Tuesday, September 7, 2010

Environmentalist's Paradox

Ciara Raudsepp-Hearne and colleagues, in an article in BioScience, have posed a fundamental question: Why is average human well-being improving globally, despite resource depletion and degradation of ecosystems?

The question comes from the juxtaposition of two different data sets. On the one hand, there is good evidence, from the UN human development index (shown at the left) that the average quality of life for individuals, irrespective of where they live, has increased over the past 35 years.

On the other hand, the influential Millennium Ecosystem Assessment and a variety of other studies of the biosphere have concluded that the capacity of ecosystems to produce many services for humans is now low.

These studies are often characterized as suggesting that the humanity's ecological footprint has surpassed the carrying capacity of the biosphere. If this is the case, why is quality of life continuing to rise?

The study assesses four explanations of these divergent trends: (1) We have measured well-being incorrectly; (2) well-being is dependent on food services, which are increasing, and not on other services that are declining; (3) technology has decoupled well-being from nature; (4) time lags may lead to future declines in well-being.

The findings discount the first hypothesis, but elements of the remaining three appear plausible. A tabular summary of the findings is shown below. For better viewing, click on the figure to expand it to full screen.

The article goes on to argue that, although ecologists have convincingly documented ecological decline, science does not adequately understand the implications of this decline for human well-being. Untangling how human well-being has increased as ecosystem conditions decline is critical to guiding future management of ecosystem services. To this end, they propose four research areas to help achieve this goal: 1) how ecosystem services produce multiple aspects of human well-being, 2) ecosystem service synergies and trade-offs, 3) technology for enhancing ecosystem services, and 4) forecasting the provision of and demand for ecosystem services.


  1. It seems likely to me that this is essentially a qualitative reinforcement of points from ecological economics. To use its crudest form, current well-being seems to depend more on "flow", or withdrawal from the stocks of our ecosphere, rather than on the total remaining stock itself. I mean, possibly clear-cut examples could be gold booms, fisheries and forestry, where high extraction rates lead to increases in all types of human welfare (though equality is not typically one of them), but as per Hypothesis 4, a "bust" follows.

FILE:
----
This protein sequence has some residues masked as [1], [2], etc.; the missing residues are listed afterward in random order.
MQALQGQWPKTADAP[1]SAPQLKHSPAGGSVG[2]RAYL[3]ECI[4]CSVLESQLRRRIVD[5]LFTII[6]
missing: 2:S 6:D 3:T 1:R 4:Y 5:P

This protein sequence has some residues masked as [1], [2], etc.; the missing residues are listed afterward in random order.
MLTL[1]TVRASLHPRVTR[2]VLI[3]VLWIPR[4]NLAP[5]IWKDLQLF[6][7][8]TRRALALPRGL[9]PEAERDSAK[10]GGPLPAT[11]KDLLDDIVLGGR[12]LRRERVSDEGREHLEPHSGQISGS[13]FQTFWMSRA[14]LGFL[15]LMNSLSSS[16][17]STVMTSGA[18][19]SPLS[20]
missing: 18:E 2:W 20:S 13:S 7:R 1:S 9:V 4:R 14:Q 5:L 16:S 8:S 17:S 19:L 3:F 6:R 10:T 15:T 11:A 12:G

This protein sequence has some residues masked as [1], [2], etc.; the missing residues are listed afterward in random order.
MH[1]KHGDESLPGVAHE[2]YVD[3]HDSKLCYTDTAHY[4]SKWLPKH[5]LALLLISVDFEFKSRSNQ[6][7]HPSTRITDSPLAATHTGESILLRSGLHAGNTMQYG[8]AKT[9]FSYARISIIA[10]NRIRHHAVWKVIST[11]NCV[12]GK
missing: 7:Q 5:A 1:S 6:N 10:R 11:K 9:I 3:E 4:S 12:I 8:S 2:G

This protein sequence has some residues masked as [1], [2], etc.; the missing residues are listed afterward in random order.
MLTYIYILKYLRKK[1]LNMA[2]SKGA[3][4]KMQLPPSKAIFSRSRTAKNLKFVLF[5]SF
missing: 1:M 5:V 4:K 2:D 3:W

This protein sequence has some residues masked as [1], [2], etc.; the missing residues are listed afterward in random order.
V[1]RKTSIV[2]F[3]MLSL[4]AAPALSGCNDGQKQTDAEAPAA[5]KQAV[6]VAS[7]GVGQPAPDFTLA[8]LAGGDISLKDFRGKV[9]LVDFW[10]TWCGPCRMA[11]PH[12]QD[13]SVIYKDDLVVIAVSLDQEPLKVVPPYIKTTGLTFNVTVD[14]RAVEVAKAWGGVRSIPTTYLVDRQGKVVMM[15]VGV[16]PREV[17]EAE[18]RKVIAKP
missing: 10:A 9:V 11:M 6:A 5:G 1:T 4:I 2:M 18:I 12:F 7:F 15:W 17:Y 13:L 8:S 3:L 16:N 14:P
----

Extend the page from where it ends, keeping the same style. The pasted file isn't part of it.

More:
In ecological economic theory, you can draw down various resources, generating short-term economic goods, but the replenishment of these resources become compromised and therefore, at *some* time point, the flows will slow and then collapse. Even when flows slow, you may continue to get increases in "well-being", say, up until some inflection point between maximum withdrawal and total collapse. See i.e., On the Ehrlich–Simon bet: Both were unskilled and Simon was lucky, "Resource prices reflect the relative scarcity of different resource types, not their absolute scarcity. Given the basis upon which Ehrlich and Simon entered the bet, both men revealed their lack of understanding of the relationship between absolute resource scarcity and resource prices. In the end, Simon was lucky because factors other than a rise in absolute scarcity had the greatest impact on resource prices between 1980 and 1990." I would argue well-being would track to some extent with resource price...

  2. I think you're right that the article reinforces certain conclusions emerging out of ecological economics. But, it seems to me, that the article points in other directions as well. I don't think it is accurate to reduce the entire phenomena to a process where well-being tracks resource price.